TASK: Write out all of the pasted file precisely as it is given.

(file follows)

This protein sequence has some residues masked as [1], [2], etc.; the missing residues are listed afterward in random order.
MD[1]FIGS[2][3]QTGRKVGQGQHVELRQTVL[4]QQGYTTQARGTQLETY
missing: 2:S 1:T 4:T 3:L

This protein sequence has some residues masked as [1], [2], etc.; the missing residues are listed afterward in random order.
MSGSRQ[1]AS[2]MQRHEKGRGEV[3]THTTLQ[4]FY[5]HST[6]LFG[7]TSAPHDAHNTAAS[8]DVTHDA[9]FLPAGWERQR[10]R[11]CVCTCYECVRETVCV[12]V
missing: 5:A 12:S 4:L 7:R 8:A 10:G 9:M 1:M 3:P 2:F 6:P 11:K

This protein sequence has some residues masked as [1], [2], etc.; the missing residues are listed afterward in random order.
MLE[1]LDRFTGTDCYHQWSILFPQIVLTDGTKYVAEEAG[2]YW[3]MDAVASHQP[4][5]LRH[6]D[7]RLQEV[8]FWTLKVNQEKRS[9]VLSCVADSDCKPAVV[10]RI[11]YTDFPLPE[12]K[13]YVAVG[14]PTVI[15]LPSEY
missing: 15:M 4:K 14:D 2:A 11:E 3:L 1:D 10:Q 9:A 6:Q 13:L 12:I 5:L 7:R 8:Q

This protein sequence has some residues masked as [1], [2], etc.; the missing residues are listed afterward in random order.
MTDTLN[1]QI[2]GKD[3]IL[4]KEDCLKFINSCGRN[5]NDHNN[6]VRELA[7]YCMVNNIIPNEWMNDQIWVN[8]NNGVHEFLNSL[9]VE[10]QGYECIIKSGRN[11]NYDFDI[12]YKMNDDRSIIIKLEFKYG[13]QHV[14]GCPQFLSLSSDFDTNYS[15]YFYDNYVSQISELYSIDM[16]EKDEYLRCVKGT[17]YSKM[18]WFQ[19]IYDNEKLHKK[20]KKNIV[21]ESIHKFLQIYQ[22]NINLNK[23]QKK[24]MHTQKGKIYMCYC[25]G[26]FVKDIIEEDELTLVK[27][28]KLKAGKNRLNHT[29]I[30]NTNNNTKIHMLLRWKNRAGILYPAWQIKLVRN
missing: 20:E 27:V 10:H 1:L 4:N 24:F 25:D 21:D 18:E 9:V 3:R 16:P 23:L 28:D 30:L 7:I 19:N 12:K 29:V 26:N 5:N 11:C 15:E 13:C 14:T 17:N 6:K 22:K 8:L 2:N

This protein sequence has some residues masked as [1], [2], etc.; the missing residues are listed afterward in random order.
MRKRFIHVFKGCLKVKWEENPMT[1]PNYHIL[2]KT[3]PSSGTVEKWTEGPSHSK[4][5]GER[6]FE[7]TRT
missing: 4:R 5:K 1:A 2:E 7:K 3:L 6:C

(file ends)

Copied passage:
This protein sequence has some residues masked as [1], [2], etc.; the missing residues are listed afterward in random order.
MD[1]FIGS[2][3]QTGRKVGQGQHVELRQTVL[4]QQGYTTQARGTQLETY
missing: 2:S 1:T 4:T 3:L

This protein sequence has some residues masked as [1], [2], etc.; the missing residues are listed afterward in random order.
MSGSRQ[1]AS[2]MQRHEKGRGEV[3]THTTLQ[4]FY[5]HST[6]LFG[7]TSAPHDAHNTAAS[8]DVTHDA[9]FLPAGWERQR[10]R[11]CVCTCYECVRETVCV[12]V
missing: 5:A 12:S 4:L 7:R 8:A 10:G 9:M 1:M 3:P 2:F 6:P 11:K

This protein sequence has some residues masked as [1], [2], etc.; the missing residues are listed afterward in random order.
MLE[1]LDRFTGTDCYHQWSILFPQIVLTDGTKYVAEEAG[2]YW[3]MDAVASHQP[4][5]LRH[6]D[7]RLQEV[8]FWTLKVNQEKRS[9]VLSCVADSDCKPAVV[10]RI[11]YTDFPLPE[12]K[13]YVAVG[14]PTVI[15]LPSEY
missing: 15:M 4:K 14:D 2:A 11:E 3:L 1:D 10:Q 9:A 6:Q 13:L 12:I 5:L 7:R 8:Q

This protein sequence has some residues masked as [1], [2], etc.; the missing residues are listed afterward in random order.
MTDTLN[1]QI[2]GKD[3]IL[4]KEDCLKFINSCGRN[5]NDHNN[6]VRELA[7]YCMVNNIIPNEWMNDQIWVN[8]NNGVHEFLNSL[9]VE[10]QGYECIIKSGRN[11]NYDFDI[12]YKMNDDRSIIIKLEFKYG[13]QHV[14]GCPQFLSLSSDFDTNYS[15]YFYDNYVSQISELYSIDM[16]EKDEYLRCVKGT[17]YSKM[18]WFQ[19]IYDNEKLHKK[20]KKNIV[21]ESIHKFLQIYQ[22]NINLNK[23]QKK[24]MHTQKGKIYMCYC[25]G[26]FVKDIIEEDELTLVK[27][28]KLKAGKNRLNHT[29]I[30]NTNNNTKIHMLLRWKNRAGILYPAWQIKLVRN
missing: 20:E 27:V 10:H 1:L 4:N 24:F 25:D 21:D 18:E 9:V 3:R 16:P 23:L 28:D 30:L 7:I 19:N 12:K 29:V 26:N 5:N 11:C 15:E 13:C 14:T 17:N 6:K 22:K 8:L 2:N

This protein sequence has some residues masked as [1], [2], etc.; the missing residues are listed afterward in random order.
MRKRFIHVFKGCLKVKWEENPMT[1]PNYHIL[2]KT[3]PSSGTVEKWTEGPSHSK[4][5]GER[6]FE[7]TRT
missing: 4:R 5:K 1:A 2:E 7:K 3:L 6:C